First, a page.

The BERNARD Gruppe is supporting the city of Oldenburg on its way to achieving its climate goals and making the city center more attractive with a feasibility study. The installation of a public transport lane on the inner-city ring road “Wallring” would promote public transport and provide an incentive to take the bus instead of travelling by car.

The city of Oldenburg is working hard to achieve climate neutrality and the transport sector essentially contributes to this aim. In the framework plan Mobility and Transport 2030, approaches for the promotion of sustainable mobility are being developed in various sub-concepts. The spectrum ranges from the further strengthening of bicycle traffic to a comprehensive improvement of the attractiveness of public transport in the city center.

In the context of the feasibility study for a center transit lane on the Wallring the traffic impacts of a continuous public transport lane on the Wallring ring road encircling the city center are being investigated. So far, there are only public transport lanes on some sections of the ring road (e.g. on the road sections Staulinie and Paradewall). The implementation of the center transit lane would increase both the attractiveness of public transport through travel time reductions and more stable timetables, as well as reliability, so that the modal shift from one’s own car to public transport would become more attractive. In addition, potentials for a future expansion of public bus transport would be developed.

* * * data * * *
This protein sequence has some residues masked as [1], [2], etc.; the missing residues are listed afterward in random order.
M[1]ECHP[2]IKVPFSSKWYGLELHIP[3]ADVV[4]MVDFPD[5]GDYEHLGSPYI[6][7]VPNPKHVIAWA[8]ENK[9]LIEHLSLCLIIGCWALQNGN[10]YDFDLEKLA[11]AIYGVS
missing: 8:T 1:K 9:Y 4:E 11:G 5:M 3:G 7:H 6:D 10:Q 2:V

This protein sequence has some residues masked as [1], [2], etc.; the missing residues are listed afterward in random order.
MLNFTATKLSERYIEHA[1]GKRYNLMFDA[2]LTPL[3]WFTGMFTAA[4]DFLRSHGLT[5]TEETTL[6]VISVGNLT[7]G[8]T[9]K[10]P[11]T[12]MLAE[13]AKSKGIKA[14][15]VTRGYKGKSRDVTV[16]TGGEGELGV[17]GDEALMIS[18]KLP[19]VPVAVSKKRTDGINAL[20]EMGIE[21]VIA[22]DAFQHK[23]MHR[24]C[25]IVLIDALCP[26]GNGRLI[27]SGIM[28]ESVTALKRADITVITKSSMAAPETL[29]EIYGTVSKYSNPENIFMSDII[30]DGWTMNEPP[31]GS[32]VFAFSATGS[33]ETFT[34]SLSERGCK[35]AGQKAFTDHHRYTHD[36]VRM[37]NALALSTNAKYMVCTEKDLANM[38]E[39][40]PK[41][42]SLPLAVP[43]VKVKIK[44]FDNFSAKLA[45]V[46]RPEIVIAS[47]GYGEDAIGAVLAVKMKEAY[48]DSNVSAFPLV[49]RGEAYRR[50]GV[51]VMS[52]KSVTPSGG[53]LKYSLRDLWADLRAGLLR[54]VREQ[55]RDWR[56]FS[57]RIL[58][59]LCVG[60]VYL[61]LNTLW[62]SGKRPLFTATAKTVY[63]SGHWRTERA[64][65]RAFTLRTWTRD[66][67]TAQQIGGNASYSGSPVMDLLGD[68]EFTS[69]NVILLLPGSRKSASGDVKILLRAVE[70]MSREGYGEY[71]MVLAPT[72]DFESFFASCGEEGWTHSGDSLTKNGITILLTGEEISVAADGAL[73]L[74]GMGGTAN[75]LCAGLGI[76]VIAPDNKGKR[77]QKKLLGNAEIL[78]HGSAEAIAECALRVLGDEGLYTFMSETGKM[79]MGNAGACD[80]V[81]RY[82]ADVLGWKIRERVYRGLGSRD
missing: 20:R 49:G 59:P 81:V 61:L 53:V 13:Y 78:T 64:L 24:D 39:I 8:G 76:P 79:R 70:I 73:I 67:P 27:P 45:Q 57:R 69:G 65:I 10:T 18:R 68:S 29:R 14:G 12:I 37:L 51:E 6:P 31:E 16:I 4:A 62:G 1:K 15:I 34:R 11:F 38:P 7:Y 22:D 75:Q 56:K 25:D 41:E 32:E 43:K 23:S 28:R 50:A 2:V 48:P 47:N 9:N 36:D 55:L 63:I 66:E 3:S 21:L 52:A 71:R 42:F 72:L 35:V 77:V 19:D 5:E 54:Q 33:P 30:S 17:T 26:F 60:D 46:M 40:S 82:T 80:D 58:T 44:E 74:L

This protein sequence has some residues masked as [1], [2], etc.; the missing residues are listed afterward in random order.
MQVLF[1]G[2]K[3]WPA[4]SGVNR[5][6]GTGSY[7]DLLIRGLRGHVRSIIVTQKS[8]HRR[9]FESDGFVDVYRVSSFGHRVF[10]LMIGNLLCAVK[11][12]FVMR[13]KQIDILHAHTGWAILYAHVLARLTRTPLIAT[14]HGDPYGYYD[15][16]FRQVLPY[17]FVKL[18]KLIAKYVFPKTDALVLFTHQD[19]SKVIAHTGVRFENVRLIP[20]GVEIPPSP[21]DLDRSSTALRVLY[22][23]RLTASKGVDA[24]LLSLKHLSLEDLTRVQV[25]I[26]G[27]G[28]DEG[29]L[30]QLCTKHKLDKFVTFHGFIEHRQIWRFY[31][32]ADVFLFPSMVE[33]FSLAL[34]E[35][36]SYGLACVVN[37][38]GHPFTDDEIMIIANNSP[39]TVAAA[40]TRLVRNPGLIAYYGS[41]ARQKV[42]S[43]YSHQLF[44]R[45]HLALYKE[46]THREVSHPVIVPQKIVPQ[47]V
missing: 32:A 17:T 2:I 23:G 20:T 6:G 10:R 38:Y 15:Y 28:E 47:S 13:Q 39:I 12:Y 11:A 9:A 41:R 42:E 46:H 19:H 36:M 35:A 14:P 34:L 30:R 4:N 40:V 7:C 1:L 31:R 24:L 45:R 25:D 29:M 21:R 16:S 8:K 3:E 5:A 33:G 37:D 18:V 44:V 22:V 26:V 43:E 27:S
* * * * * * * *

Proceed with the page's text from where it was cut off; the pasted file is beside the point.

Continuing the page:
For this purpose, as soon as the public transport lane is completed, customized solutions will be developed for individual sections of the Wallring and their traffic impacts will be analyzed by using detailed microscopic traffic flow simulations of the inner city area (48 km network circumference, 13 signalized intersections with 345 reporting points or detectors, 44 directional bus routes). Particular attention will be paid to the respective source and destination relationships that shape traffic patterns and to the accompanying measures that are required to shift through traffic to efficient bypass routes. This would not only promote public transport, but would also relieve the inner city of through traffic and open up the opportunity for urban upgrading through the reallocation of road space. A decision on implementation will be made when the results of the feasibility study are available.

Oliver Borsellino, BERNARD Gruppe